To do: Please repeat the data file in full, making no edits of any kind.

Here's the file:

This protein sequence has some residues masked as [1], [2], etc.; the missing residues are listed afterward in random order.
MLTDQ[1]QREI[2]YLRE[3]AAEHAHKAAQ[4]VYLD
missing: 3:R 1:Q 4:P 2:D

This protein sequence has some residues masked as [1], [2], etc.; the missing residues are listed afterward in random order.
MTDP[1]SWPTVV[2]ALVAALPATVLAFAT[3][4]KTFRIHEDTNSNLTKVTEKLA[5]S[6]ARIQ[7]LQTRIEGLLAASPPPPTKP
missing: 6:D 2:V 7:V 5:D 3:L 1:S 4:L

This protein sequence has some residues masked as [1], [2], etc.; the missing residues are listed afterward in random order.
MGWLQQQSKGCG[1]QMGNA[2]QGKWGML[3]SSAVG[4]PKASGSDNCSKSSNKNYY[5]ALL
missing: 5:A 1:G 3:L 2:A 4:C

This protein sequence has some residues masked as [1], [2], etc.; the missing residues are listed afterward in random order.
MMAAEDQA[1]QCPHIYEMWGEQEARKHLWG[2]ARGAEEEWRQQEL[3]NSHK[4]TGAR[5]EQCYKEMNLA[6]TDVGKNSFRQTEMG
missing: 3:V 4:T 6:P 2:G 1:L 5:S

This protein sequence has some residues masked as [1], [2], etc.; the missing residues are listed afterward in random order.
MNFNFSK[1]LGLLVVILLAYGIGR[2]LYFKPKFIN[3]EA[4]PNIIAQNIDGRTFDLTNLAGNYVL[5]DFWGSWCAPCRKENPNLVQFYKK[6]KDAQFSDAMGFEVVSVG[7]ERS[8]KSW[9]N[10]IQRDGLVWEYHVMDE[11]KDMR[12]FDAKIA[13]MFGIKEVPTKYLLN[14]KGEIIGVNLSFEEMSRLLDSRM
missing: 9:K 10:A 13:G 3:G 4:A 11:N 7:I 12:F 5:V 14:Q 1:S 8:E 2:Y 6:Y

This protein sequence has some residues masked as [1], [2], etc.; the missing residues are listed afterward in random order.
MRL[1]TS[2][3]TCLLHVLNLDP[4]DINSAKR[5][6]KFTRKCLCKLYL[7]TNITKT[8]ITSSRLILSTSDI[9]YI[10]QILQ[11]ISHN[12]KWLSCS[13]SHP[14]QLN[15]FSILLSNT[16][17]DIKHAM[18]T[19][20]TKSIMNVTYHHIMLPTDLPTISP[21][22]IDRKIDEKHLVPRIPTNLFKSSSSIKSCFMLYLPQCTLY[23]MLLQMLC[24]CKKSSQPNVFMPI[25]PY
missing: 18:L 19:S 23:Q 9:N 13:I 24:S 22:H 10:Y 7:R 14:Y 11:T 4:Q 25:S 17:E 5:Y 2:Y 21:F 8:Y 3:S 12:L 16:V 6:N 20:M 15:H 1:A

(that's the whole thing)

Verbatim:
This protein sequence has some residues masked as [1], [2], etc.; the missing residues are listed afterward in random order.
MLTDQ[1]QREI[2]YLRE[3]AAEHAHKAAQ[4]VYLD
missing: 3:R 1:Q 4:P 2:D

This protein sequence has some residues masked as [1], [2], etc.; the missing residues are listed afterward in random order.
MTDP[1]SWPTVV[2]ALVAALPATVLAFAT[3][4]KTFRIHEDTNSNLTKVTEKLA[5]S[6]ARIQ[7]LQTRIEGLLAASPPPPTKP
missing: 6:D 2:V 7:V 5:D 3:L 1:S 4:L

This protein sequence has some residues masked as [1], [2], etc.; the missing residues are listed afterward in random order.
MGWLQQQSKGCG[1]QMGNA[2]QGKWGML[3]SSAVG[4]PKASGSDNCSKSSNKNYY[5]ALL
missing: 5:A 1:G 3:L 2:A 4:C

This protein sequence has some residues masked as [1], [2], etc.; the missing residues are listed afterward in random order.
MMAAEDQA[1]QCPHIYEMWGEQEARKHLWG[2]ARGAEEEWRQQEL[3]NSHK[4]TGAR[5]EQCYKEMNLA[6]TDVGKNSFRQTEMG
missing: 3:V 4:T 6:P 2:G 1:L 5:S

This protein sequence has some residues masked as [1], [2], etc.; the missing residues are listed afterward in random order.
MNFNFSK[1]LGLLVVILLAYGIGR[2]LYFKPKFIN[3]EA[4]PNIIAQNIDGRTFDLTNLAGNYVL[5]DFWGSWCAPCRKENPNLVQFYKK[6]KDAQFSDAMGFEVVSVG[7]ERS[8]KSW[9]N[10]IQRDGLVWEYHVMDE[11]KDMR[12]FDAKIA[13]MFGIKEVPTKYLLN[14]KGEIIGVNLSFEEMSRLLDSRM
missing: 9:K 10:A 13:G 3:G 4:A 11:N 7:I 12:F 5:V 14:Q 1:S 8:E 2:Y 6:Y

This protein sequence has some residues masked as [1], [2], etc.; the missing residues are listed afterward in random order.
MRL[1]TS[2][3]TCLLHVLNLDP[4]DINSAKR[5][6]KFTRKCLCKLYL[7]TNITKT[8]ITSSRLILSTSDI[9]YI[10]QILQ[11]ISHN[12]KWLSCS[13]SHP[14]QLN[15]FSILLSNT[16][17]DIKHAM[18]T[19][20]TKSIMNVTYHHIMLPTDLPTISP[21][22]IDRKIDEKHLVPRIPTNLFKSSSSIKSCFMLYLPQCTLY[23]MLLQMLC[24]CKKSSQPNVFMPI[25]PY
missing: 18:L 19:S 23:Q 9:N 13:I 24:S 22:H 10:Y 7:R 14:Y 11:T 4:Q 25:S 17:E 5:Y 2:Y 21:F 8:Y 3:S 12:L 16:V 6:N 20:M 15:H 1:A